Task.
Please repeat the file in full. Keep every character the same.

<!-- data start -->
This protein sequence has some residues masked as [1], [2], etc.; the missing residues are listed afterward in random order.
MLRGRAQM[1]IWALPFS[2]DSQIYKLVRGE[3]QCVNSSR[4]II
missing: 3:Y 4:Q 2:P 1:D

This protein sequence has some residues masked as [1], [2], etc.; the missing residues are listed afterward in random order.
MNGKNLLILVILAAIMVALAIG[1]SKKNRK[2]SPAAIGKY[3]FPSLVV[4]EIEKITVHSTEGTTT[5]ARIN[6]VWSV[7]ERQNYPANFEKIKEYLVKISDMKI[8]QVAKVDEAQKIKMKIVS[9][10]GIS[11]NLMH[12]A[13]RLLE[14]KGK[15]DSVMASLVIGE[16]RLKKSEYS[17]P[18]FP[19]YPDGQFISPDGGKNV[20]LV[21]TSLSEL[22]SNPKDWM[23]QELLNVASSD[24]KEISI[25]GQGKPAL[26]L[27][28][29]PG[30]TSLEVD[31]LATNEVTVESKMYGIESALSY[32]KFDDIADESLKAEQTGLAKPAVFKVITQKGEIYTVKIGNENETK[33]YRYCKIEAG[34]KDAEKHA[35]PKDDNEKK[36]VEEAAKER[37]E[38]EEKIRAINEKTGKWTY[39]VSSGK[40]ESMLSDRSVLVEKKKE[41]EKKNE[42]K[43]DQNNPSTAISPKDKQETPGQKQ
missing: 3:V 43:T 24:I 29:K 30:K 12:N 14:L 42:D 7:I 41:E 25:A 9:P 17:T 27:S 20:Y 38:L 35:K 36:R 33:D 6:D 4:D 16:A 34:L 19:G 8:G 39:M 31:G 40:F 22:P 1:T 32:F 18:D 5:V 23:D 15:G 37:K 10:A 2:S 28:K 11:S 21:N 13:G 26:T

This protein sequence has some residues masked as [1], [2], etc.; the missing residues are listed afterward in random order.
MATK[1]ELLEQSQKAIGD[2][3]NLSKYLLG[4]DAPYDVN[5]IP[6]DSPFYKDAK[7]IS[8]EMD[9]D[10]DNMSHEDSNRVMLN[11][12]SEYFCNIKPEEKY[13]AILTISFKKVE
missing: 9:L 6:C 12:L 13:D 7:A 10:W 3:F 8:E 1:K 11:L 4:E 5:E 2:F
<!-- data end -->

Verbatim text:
This protein sequence has some residues masked as [1], [2], etc.; the missing residues are listed afterward in random order.
MLRGRAQM[1]IWALPFS[2]DSQIYKLVRGE[3]QCVNSSR[4]II
missing: 3:Y 4:Q 2:P 1:D

This protein sequence has some residues masked as [1], [2], etc.; the missing residues are listed afterward in random order.
MNGKNLLILVILAAIMVALAIG[1]SKKNRK[2]SPAAIGKY[3]FPSLVV[4]EIEKITVHSTEGTTT[5]ARIN[6]VWSV[7]ERQNYPANFEKIKEYLVKISDMKI[8]QVAKVDEAQKIKMKIVS[9][10]GIS[11]NLMH[12]A[13]RLLE[14]KGK[15]DSVMASLVIGE[16]RLKKSEYS[17]P[18]FP[19]YPDGQFISPDGGKNV[20]LV[21]TSLSEL[22]SNPKDWM[23]QELLNVASSD[24]KEISI[25]GQGKPAL[26]L[27][28][29]PG[30]TSLEVD[31]LATNEVTVESKMYGIESALSY[32]KFDDIADESLKAEQTGLAKPAVFKVITQKGEIYTVKIGNENETK[33]YRYCKIEAG[34]KDAEKHA[35]PKDDNEKK[36]VEEAAKER[37]E[38]EEKIRAINEKTGKWTY[39]VSSGK[40]ESMLSDRSVLVEKKKE[41]EKKNE[42]K[43]DQNNPSTAISPKDKQETPGQKQ
missing: 3:V 43:T 24:I 29:K 30:K 12:N 14:L 42:D 7:I 41:E 25:A 9:P 17:T 27:S 20:Y 38:L 35:K 36:R 33:D 6:D 4:D 16:A 34:L 19:G 8:G 39:M 31:G 40:F 22:P 1:T 32:F 18:D 5:V 23:D 15:G 37:K 10:A 2:S 28:K 11:S 21:N 13:G 26:T

This protein sequence has some residues masked as [1], [2], etc.; the missing residues are listed afterward in random order.
MATK[1]ELLEQSQKAIGD[2][3]NLSKYLLG[4]DAPYDVN[5]IP[6]DSPFYKDAK[7]IS[8]EMD[9]D[10]DNMSHEDSNRVMLN[11][12]SEYFCNIKPEEKY[13]AILTISFKKVE
missing: 9:L 6:C 12:L 13:D 7:A 10:W 3:F 8:E 1:K 11:L 4:E 5:E 2:F